The federal government’s insistence on ignoring alternative measures of poverty, such as self-sufficiency standards, livable wages, and costs of living indexes, certainly doesn’t encourage any serious debate over how to reduce poverty in America. If the measure of poverty is grossly understated, then perhaps some of the causes and consequences of poverty will be enough to spark concern and action.

Poverty is both the cause and consequence of many of our society’s major ills. It limits the performance and effectiveness of our educational systems, increases the costs of health services, skews how tax dollars are generated and spent to support social services, and hobbles the ability of employers to compete in the global economy. Moreover, poverty can make or break deals when a business or industry decides to relocate or expand to a community. Even property values are lower in and around impoverished neighborhoods.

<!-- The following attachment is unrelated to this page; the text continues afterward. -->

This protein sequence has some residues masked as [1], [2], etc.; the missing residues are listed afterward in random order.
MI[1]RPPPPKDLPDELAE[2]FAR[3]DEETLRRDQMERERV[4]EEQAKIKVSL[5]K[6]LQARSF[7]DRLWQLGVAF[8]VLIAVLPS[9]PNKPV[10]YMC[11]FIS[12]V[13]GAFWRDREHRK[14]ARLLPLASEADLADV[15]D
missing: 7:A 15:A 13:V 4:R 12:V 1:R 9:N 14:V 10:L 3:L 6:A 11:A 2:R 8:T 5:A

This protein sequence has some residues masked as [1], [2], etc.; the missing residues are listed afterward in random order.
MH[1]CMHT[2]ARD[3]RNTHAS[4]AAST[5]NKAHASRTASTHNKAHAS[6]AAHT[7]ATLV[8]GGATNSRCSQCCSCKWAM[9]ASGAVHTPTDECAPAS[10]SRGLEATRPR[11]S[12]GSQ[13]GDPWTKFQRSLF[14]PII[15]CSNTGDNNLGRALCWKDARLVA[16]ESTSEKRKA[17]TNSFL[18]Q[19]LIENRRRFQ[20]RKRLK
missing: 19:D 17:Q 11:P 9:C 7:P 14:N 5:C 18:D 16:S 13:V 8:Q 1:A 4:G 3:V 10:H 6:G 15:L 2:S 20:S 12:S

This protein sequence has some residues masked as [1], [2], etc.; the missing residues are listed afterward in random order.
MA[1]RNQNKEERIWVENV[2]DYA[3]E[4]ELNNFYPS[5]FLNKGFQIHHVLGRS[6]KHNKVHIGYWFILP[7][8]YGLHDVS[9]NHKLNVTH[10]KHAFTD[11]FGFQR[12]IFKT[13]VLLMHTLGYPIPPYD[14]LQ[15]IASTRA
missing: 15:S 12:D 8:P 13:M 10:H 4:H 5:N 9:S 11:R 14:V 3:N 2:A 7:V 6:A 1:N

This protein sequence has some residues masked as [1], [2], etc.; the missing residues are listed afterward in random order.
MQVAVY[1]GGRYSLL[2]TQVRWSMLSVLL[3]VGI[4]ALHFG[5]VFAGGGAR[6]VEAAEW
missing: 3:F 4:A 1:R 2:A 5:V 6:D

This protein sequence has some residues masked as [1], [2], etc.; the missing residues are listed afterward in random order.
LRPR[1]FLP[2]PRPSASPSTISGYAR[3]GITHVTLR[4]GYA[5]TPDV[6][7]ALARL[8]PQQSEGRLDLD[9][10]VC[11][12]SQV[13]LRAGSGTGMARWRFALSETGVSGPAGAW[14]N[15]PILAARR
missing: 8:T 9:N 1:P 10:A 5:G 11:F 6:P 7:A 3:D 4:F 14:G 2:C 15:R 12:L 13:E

Go to a community’s poor neighborhoods and you’ll find a lack of investment in housing and retail establishments. Poor neighborhoods have disproportionately low home-ownership rates as well as a lack of adequate and affordable housing. Supermarkets and larger retailers are often absent, forcing the poor to purchase goods and services at higher prices. Banks and investment firms rarely locate in poor neighborhoods, which results in predatory lending practices such as pay-day and title-lending, with interest rates for borrowing money as high as 400 percent. Ironically even fuel prices are higher in poor neighborhoods than in affluent neighborhoods.